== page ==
Article 2

Human rights are an integral part of all civilizations, and all civilizations should be recognized as equal and should be respected. Values and ethics of different cultural backgrounds should be cherished and respected, and mutual tolerance, exchange and reference should be honored. All governments and peoples should work together to build a community of shared future for human beings based on the principles of mutual benefit and sharing, build a world of lasting peace, universal security, common prosperity, openness, tolerance and cleanness, so that humanity is free from fear, from poverty, from disease, from discrimination and from isolation. The community of shared future for human beings represents the yearning of peoples of the world for peace, development and prosperity.

Article 3

The right to subsistence and the right to development are the primary basic human rights. The main body of the right to development is the people. In order to maximize the overall interests of mankind, it is necessary to uphold the unity of the right to development at individual level and the right to development at collective level, so that all peoples have equal opportunities for development and fully realize the right to development. Developing countries should pay special attention to safeguarding the people’s right to subsistence and right to development, especially to achieve a decent standard of living, adequate food, clothing, and clean drinking water, the right to housing, the right to security, work, education, and the right to health and social security. The international community should take the eradication of poverty and hunger as the primary task, and strive to solve the problem of insufficient and unsustainable development and create more favorable conditions for the realization of the people’s right to development especially in the developing countries.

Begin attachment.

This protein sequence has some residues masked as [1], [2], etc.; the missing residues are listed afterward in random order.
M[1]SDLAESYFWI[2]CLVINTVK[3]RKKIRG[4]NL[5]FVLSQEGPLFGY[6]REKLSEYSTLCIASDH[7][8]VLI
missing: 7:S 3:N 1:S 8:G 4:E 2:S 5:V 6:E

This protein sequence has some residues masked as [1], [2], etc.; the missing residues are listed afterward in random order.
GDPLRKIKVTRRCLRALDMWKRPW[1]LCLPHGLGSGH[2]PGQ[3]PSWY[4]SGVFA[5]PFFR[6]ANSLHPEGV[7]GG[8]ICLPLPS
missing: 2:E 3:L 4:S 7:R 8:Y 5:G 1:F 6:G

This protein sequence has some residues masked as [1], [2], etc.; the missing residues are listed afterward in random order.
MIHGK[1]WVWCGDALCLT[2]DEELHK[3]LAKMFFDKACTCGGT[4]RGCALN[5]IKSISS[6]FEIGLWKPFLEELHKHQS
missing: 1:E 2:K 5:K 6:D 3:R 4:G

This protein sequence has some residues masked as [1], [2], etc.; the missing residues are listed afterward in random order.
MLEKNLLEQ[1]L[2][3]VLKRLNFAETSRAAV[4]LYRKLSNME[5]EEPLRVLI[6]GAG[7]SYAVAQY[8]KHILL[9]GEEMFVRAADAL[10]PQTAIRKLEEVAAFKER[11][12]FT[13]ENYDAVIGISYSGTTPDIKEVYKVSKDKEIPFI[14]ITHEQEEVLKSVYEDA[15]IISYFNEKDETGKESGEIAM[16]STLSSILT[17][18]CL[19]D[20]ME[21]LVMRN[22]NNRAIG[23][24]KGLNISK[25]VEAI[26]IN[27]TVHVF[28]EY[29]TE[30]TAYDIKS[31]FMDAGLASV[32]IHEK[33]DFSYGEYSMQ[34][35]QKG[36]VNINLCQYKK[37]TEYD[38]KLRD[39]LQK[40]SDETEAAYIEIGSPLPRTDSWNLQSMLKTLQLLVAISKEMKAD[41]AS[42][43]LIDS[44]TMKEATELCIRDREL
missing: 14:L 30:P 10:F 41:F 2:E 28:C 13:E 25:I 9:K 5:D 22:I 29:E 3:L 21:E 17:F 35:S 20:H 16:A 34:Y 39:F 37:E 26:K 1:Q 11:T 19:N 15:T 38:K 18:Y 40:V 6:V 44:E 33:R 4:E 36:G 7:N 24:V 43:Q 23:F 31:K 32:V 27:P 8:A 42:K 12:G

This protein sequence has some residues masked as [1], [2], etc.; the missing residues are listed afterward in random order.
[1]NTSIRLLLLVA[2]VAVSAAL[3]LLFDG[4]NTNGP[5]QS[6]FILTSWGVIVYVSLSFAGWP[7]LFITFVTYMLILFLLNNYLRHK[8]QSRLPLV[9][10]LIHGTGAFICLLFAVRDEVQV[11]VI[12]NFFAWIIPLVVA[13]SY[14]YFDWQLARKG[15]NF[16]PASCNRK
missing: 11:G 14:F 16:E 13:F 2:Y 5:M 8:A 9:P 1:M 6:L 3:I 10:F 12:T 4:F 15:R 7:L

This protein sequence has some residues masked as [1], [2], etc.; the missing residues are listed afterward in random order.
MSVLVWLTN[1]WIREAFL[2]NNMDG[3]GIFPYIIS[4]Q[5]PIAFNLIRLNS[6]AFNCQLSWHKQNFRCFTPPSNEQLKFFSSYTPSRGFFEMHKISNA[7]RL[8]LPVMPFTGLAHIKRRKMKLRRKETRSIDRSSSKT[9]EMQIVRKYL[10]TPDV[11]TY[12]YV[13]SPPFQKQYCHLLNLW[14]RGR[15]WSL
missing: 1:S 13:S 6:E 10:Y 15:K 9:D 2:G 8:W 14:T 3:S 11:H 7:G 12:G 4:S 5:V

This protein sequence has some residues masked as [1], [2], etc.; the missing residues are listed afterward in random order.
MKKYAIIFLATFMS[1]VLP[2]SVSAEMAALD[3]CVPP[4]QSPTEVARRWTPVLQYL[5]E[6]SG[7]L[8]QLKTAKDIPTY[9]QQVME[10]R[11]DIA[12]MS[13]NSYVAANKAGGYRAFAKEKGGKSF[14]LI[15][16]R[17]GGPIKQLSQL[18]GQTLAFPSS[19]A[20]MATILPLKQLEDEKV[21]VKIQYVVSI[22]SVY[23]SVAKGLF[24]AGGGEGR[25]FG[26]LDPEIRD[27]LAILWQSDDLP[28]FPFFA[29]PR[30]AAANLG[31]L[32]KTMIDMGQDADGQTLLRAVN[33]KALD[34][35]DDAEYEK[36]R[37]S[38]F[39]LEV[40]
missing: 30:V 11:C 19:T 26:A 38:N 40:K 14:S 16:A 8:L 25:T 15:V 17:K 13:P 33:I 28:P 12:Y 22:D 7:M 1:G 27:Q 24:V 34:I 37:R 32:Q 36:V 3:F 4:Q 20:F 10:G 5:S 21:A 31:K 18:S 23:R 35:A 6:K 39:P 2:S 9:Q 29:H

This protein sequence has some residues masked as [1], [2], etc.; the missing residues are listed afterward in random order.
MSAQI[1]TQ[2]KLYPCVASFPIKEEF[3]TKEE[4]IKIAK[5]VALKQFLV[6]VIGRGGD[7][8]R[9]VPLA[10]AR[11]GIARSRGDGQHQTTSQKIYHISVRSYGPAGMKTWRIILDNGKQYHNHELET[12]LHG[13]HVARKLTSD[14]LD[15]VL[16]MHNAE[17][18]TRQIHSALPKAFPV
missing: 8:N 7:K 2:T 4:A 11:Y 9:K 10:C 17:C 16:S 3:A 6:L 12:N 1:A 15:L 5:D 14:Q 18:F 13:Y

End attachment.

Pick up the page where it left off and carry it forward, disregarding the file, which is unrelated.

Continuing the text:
Article 4

All human beings are born free and equal in dignity and rights. Human dignity is not only related to human freedom, but also decisive to the all-round development of human beings. Human rights are the unity of individual rights and collective rights. The right to subsistence and the right to development, the right to peace, and the right to the environment are both important collective human rights and the prerequisite and basis for the realization of individual human rights. All human rights are indivisible and interdependent. The acquisition of civil and political rights is inseparable from the simultaneous acquisition of economic, social and cultural rights, which are equally important and interrelated.